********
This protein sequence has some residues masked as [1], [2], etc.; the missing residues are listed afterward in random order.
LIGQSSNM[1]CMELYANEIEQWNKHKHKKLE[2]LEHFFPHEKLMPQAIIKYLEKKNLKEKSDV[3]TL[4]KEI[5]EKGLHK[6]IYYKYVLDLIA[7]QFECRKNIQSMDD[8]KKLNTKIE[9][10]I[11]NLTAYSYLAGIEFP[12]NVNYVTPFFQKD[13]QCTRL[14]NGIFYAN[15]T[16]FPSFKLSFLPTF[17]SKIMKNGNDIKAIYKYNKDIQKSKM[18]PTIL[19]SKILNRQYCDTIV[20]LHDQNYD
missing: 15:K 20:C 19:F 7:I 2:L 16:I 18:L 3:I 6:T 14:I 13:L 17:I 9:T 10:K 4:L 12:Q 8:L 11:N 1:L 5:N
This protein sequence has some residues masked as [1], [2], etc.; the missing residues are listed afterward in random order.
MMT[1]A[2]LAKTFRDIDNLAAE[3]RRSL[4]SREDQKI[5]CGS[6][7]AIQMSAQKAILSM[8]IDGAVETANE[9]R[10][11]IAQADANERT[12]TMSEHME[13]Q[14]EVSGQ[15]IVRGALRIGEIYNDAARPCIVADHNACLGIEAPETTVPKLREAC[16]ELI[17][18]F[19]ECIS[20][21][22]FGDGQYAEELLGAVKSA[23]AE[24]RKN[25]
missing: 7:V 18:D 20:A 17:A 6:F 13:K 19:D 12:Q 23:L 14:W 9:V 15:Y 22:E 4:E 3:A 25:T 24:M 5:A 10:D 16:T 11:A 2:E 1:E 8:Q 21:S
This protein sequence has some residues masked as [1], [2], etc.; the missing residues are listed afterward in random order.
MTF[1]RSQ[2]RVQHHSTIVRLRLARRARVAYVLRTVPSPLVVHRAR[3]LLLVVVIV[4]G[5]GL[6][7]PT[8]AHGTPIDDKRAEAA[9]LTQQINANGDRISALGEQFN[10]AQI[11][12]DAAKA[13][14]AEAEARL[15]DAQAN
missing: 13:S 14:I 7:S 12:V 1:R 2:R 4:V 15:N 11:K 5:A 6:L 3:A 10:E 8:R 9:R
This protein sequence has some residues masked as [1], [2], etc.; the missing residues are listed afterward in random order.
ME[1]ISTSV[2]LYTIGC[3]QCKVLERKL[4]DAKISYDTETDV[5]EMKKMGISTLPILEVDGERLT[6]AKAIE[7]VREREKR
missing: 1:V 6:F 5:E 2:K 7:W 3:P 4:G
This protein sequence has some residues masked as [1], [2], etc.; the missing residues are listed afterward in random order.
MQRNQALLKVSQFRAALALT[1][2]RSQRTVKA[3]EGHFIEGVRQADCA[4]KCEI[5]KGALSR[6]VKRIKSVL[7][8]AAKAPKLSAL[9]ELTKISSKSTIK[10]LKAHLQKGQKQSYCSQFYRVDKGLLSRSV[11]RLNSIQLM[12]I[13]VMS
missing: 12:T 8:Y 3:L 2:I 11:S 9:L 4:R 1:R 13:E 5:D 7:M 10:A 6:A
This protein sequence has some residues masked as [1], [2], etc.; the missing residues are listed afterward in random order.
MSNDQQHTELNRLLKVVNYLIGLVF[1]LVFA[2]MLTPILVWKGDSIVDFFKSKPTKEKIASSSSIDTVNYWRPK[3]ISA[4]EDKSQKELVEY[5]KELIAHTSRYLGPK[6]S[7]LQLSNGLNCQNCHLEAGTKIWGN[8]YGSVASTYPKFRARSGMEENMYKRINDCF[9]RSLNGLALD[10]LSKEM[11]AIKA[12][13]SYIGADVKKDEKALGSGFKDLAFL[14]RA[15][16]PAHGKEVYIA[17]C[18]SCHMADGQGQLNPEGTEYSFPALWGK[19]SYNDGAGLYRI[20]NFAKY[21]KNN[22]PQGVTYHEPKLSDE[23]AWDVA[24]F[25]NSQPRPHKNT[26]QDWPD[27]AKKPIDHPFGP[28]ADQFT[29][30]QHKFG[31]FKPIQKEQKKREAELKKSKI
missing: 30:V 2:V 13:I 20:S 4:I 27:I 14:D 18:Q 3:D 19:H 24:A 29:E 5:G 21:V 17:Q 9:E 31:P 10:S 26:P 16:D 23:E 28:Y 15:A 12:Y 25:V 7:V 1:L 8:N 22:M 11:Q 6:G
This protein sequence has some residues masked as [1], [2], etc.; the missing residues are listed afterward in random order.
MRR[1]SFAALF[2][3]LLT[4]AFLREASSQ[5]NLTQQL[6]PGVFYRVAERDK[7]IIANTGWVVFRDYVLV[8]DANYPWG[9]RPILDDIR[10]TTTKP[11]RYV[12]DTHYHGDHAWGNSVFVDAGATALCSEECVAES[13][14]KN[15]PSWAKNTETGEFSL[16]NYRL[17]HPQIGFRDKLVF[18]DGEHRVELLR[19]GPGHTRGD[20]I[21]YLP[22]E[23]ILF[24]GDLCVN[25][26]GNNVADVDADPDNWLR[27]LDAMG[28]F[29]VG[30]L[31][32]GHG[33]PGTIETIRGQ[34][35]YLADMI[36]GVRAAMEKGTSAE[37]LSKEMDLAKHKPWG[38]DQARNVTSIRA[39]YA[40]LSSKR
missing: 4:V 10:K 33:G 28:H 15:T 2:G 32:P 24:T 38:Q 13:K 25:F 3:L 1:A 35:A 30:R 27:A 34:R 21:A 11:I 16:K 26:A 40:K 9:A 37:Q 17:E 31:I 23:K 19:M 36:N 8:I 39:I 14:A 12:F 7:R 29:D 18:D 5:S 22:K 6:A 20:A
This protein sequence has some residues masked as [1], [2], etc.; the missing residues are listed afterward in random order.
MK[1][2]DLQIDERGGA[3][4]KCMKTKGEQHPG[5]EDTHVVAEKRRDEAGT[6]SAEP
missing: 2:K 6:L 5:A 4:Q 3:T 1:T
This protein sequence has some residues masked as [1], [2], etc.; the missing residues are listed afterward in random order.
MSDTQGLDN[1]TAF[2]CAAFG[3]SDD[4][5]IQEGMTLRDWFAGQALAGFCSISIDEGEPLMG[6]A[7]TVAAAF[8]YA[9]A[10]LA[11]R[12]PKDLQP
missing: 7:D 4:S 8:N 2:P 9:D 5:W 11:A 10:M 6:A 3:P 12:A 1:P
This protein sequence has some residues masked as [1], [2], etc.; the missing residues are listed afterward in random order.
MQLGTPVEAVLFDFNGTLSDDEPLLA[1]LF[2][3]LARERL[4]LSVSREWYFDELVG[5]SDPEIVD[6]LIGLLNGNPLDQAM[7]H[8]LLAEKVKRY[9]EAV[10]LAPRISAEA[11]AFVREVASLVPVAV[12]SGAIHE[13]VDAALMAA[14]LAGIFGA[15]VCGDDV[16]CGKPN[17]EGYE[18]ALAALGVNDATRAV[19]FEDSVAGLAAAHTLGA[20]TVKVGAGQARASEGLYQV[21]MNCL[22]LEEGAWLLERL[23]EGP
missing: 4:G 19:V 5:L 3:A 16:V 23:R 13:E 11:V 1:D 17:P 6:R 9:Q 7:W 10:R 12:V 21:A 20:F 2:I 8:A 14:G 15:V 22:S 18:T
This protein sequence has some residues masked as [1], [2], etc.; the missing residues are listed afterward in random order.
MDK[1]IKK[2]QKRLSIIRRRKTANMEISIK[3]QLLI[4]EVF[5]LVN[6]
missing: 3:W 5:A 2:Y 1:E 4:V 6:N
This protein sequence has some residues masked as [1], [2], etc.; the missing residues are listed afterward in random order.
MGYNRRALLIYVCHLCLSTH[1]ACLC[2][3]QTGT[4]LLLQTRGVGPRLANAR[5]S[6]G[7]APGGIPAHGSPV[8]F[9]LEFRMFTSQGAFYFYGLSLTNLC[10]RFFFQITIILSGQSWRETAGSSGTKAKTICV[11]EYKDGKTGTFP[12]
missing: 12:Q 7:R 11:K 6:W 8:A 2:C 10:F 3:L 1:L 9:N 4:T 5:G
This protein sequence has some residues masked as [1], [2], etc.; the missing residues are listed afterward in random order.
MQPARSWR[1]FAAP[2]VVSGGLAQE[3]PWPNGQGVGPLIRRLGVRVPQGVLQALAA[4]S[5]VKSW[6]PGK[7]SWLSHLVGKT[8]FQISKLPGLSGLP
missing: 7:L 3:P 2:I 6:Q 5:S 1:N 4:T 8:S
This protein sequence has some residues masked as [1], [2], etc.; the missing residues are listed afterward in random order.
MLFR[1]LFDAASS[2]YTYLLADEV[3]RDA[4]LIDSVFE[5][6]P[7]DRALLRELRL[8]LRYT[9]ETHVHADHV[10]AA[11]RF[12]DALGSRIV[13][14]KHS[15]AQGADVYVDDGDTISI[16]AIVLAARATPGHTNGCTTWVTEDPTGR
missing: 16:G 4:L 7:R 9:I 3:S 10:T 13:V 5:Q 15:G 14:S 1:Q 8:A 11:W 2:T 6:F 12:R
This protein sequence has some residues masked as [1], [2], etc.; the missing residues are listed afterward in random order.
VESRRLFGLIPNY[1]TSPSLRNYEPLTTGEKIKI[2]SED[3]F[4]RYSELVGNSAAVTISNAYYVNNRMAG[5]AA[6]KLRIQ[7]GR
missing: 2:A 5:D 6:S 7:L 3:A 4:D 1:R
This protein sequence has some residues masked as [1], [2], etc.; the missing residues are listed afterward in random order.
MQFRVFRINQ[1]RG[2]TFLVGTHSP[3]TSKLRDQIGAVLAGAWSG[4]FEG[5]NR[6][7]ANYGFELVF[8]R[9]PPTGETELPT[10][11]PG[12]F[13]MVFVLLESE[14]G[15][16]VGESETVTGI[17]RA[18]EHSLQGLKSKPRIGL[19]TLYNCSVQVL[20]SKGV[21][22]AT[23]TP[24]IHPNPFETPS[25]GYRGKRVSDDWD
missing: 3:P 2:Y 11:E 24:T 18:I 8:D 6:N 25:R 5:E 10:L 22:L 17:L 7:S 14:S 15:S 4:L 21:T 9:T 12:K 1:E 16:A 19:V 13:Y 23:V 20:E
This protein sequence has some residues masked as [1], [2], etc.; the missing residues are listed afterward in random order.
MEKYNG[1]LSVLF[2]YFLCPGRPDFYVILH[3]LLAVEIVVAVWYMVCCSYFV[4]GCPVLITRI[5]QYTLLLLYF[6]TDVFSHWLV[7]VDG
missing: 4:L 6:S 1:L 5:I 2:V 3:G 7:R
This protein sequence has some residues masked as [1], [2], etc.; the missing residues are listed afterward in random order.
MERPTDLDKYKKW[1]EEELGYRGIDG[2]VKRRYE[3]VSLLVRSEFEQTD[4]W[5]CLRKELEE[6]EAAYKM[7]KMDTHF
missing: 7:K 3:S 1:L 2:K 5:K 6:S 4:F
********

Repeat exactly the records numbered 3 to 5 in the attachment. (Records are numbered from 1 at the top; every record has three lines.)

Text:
This protein sequence has some residues masked as [1], [2], etc.; the missing residues are listed afterward in random order.
MTF[1]RSQ[2]RVQHHSTIVRLRLARRARVAYVLRTVPSPLVVHRAR[3]LLLVVVIV[4]G[5]GL[6][7]PT[8]AHGTPIDDKRAEAA[9]LTQQINANGDRISALGEQFN[10]AQI[11][12]DAAKA[13][14]AEAEARL[15]DAQAN
missing: 13:S 14:I 7:S 12:V 1:R 2:R 4:V 15:N 11:K 5:A 6:L 3:A 10:E 8:R 9:R
This protein sequence has some residues masked as [1], [2], etc.; the missing residues are listed afterward in random order.
ME[1]ISTSV[2]LYTIGC[3]QCKVLERKL[4]DAKISYDTETDV[5]EMKKMGISTLPILEVDGERLT[6]AKAIE[7]VREREKR
missing: 1:V 6:F 5:E 2:K 7:W 3:P 4:G
This protein sequence has some residues masked as [1], [2], etc.; the missing residues are listed afterward in random order.
MQRNQALLKVSQFRAALALT[1][2]RSQRTVKA[3]EGHFIEGVRQADCA[4]KCEI[5]KGALSR[6]VKRIKSVL[7][8]AAKAPKLSAL[9]ELTKISSKSTIK[10]LKAHLQKGQKQSYCSQFYRVDKGLLSRSV[11]RLNSIQLM[12]I[13]VMS
missing: 12:T 8:Y 3:L 2:I 11:S 9:L 4:R 1:R 13:E 5:D 7:M 10:A 6:A